In 2023, the Center for Strategic and International Studies (CSIS) published a report entitled “The First Battle of the Next War.” Based on 24 simulations of war scenarios, the report predicted that a People’s Liberation Army (PLA) invasion of Taiwan in 2026 would inflict heavy casualties on troops from the United States (U.S.), China, Japan, and Taiwan, but the U.S.-led forces would emerge victorious, while the Chinese Communist Party (CCP) would suffer even heavier losses, to the point of challenging the CCP regime. Such a prediction was based on the assumption that Taiwan would resist and not capitulate—the U.S.-led forces would not win if Taiwan surrendered before U.S.-deployed troops reached Taiwan (Cancian, Cancian, and Heginbotham 2023, 3). While the assumption is subject to debate, both deterrence theory (i.e., convince the adversary that it is best not to launch a war) and the need to win a war (to prevent the adversary from taking over Taiwan, Lee 2022, 173–88) suggest that Taiwan’s tangible military capabilities and intangible will to resist are equally important to the prevention of Chinese attacks against Taiwan.
Existing studies have explored various factors shaping Taiwan’s public opinion regarding national defense and resolve to fight, including geopolitics (A. H.-E. Wang 2022), U.S. security commitment (Fang-Yu et al. 2019), group identity (Yeh and Wu 2019), collective actions (A. H.-E. Wang and Eldemerdash 2022), and distributive justice (W.-C. Wu 2023). C. K. S. Wu, Chen, and Yeh (2023) systematically unraveled the factors shaping Taiwanese self-defense and conducted a comprehensive comparison with insights gleaned from existing literature. While these studies have contributed greatly to both theory and practice, most of them presumed a one-to-one relationship between the input and outcome. This approach may overlook intricate relationships among multiple variables behind willingness for self-defense. Furthermore, grasping changes in public opinion regarding national defense is important for policymakers in democratic Taiwan—as they are accountable to the public, such an understanding helps policymakers assess and fine-tune policies. Thus, this paper seeks to contribute to academic and policy analyses by offering an “alternative” source to the preexisting repertoire of national defense data, along with some descriptive analyses.
This paper uses results, particularly the resolve to fight, confidence in ROC armed forces, and confidence in U.S. troop deployment—from the Taiwan National Defense Survey (TNDS) conducted by the Election Study Center of National Chengchi University and commissioned by the Institute for National Defense and Security Research (INDSR), to review core public attitudes toward defense and security in Taiwan. The sections are as follows: section two summarizes the time of collection and sampling method of the surveys, and section three shows the trends in Taiwanese attitude towards defense and security. The last section consists of preliminary findings and a conclusion.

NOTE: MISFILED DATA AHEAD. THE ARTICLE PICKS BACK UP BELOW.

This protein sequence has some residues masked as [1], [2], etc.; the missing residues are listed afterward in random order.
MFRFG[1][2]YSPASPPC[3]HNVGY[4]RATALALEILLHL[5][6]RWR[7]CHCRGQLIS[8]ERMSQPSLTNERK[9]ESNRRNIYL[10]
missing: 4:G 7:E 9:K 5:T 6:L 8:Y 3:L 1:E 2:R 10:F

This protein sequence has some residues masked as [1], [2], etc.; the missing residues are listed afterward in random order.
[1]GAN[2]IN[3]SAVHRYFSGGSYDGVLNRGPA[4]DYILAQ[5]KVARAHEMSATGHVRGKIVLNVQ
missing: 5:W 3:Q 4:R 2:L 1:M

While military and security issues are covered in prominent surveys, such as the Taiwan National Security Survey (TNSS), Public Opinion on Cross-Strait Relations (commissioned by the Mainland Affairs Council), and the TFD Public Opinion Survey, these surveys are not dedicated solely to national defense, so their ability to provide in-depth and time-series analyses is limited. And while media frequently gauges public attitudes on national defense, the quality of the sampling design and questionnaires varies, which limits their application and comparability.
In order to understand Taiwanese attitudes on national defense, and to provide data driven, scientifically-based policy advice, INDSR has commissioned the Election Study Center of National Chengchi University (NCCU) to conduct the TNDS. The survey is tailored to focus on defense-related issues. In addition to thematic or topical defense questions, each survey wave incorporates a set of core questions that assess various crucial attitudes, including the resolve to fight, confidence in Taiwan’s national military, the U.S. security commitment, etc. In terms of research design, it is a repeated cross-sectional study, which allows us to observe the changing trend of public opinion across time.
The data used in this article were all derived from five waves of telephone interviews conducted by the TNDS between 2021 and 2023, and a brief description of the data used in this study can be found in Table 1 below. Successful interviews were weighted according to the proportions of gender, age, educational attainment, and place of residence of the national population reported by the Ministry of the Interior of the Republic of China (MOI), and the sample characteristics did not differ significantly from those of the population. The maximum possible sampling error of each wave of the survey was estimated to be within ±3% at a 95% confidence level.